Child abuse victims seek justice
BBC NI’s Dublin correspondent Shane Harrison speaks to three people abused at institutions run by the Catholic Church in the Republic of Ireland.
Two men in their 60s and a woman in her 70s sit around a long table in a wood panelled room discussing their experiences.
They are an unlikely-looking group of victims of the Catholic religious orders.
Thomas Wall, an orphan from Limerick, was sent by the criminal courts to a Christian Brothers run reform school when he was just three.
“From eight years of age I was sexually abused by a Christian brother at Glin,” he said.
“If they took a liking to a person then you became a danger, then you became a target. And there was no way of avoiding it… I mean they had access to you 24 hours a day.”
Thomas Wall said the abuse had left him physically and emotionally scarred
Tom Hayes, another Limerick orphan but now living in Richhill in County Armagh, was also sent to the same County Limerick school.
He said he too was sexually abused, not by the Christian Brothers but by the older boys who supervised or monitored the dormitories at night.
“It was common during the night to be woken by individuals interfering with you sexually,” said Mr Hayes.
“When you informed the Christian Brothers yourself you were beaten up as a result of it and threatened by the very people, such as the monitors and such people, who perpetrated these acts.”
They are just two of an estimated 35,000 children who went through industrial schools that only closed in the late 1980s.
An investigation, by Mr Justice Sean Ryan, will on Wednesday reveal how children were physically, sexually and emotionally abused in the industrial schools or reform schools run by religious orders.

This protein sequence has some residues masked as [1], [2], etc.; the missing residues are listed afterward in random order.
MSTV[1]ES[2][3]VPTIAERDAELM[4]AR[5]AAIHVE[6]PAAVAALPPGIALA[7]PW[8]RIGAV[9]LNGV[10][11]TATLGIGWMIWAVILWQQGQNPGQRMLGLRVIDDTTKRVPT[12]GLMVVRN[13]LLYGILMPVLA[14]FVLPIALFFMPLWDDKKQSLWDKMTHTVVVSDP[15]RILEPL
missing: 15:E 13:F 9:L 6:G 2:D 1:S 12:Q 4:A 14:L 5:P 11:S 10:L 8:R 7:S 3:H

Sadie O’Meara, a 15-year-old Tipperary girl working in Dublin, was brought to one of the Magdalene Laundries by the Legion of Mary.
There she worked long hours washing and ironing customers laundry.
The daughter of an unmarried mother she says she never found out why she ended up there and for four years suffered physical and emotional abuse in an institution run by the Sisters of Charity.
“You’d be up at 6am and you had to go to two Masses,” she said.
Set up in 1868 to care for “neglected, orphaned and abandoned children”
Run by the Catholic religious authorities
The newly independent Irish state largely adopted a hands-off approach
Closed in the late 1980s after an estimated 35,000 had passed through them
Many inmates have come forward and spoken about the abuse they endured there
“Your cell door was locked every night when you went in and you had a bucket and an iron bed and you couldn’t look out the window. It was all bars.
“The food was absolutely brutal. And my mam died but they never told me she died. She died on Christmas Day but they never told me.
“I didn’t know that until they let me out four years later. That’s something that really upsets me.”
Thomas Wall said he only has to look at the mirror to see evidence of the physical abuse he received at the hands of the Christian Brothers.
“I will carry a scar on my forehead which I got from a Brother in the classroom. Got my head banged off the desk,” he said.
“It spouted blood and I went to the infirmary block, met the Superior, who was also a brother who was over the institution.
“I was questioned about what had happened to upset the Brother to this standard and I told him that I had done absolutely nothing and he did absolutely nothing about it.”
Tom Hayes said he was beaten when he tried to report the abuse
Those at the industrial schools have said the abuse they suffered stays with them all their lives.
All three agree they have lost their belief in the Catholic Church.
“I have absolutely no faith in the Catholic Church. I am a Christian but I am not a Catholic. I left my Catholic religion at the industrial school gates,” said Mr Hayes
Thomas Wall, a single man, said he is not just physically scarred by the reform schools, he is also emotionally scarred.
“I found it impossible to mix with people, to trust people, to form any type of relationship with the opposite sex,” he said.
“It damaged me totally, I think, for life. I’m convinced of that.”
As for the report, all three, members of the Alliance Victims Support Group, say they want something simple – the truth.
And that means the religious orders admitting there was physical, sexual and emotional abuse at their institutions.
They also want the state to acknowledge that they were not criminals and to admit that it should have fulfilled its legal obligations and protected the most innocent of those it was tasked to care for.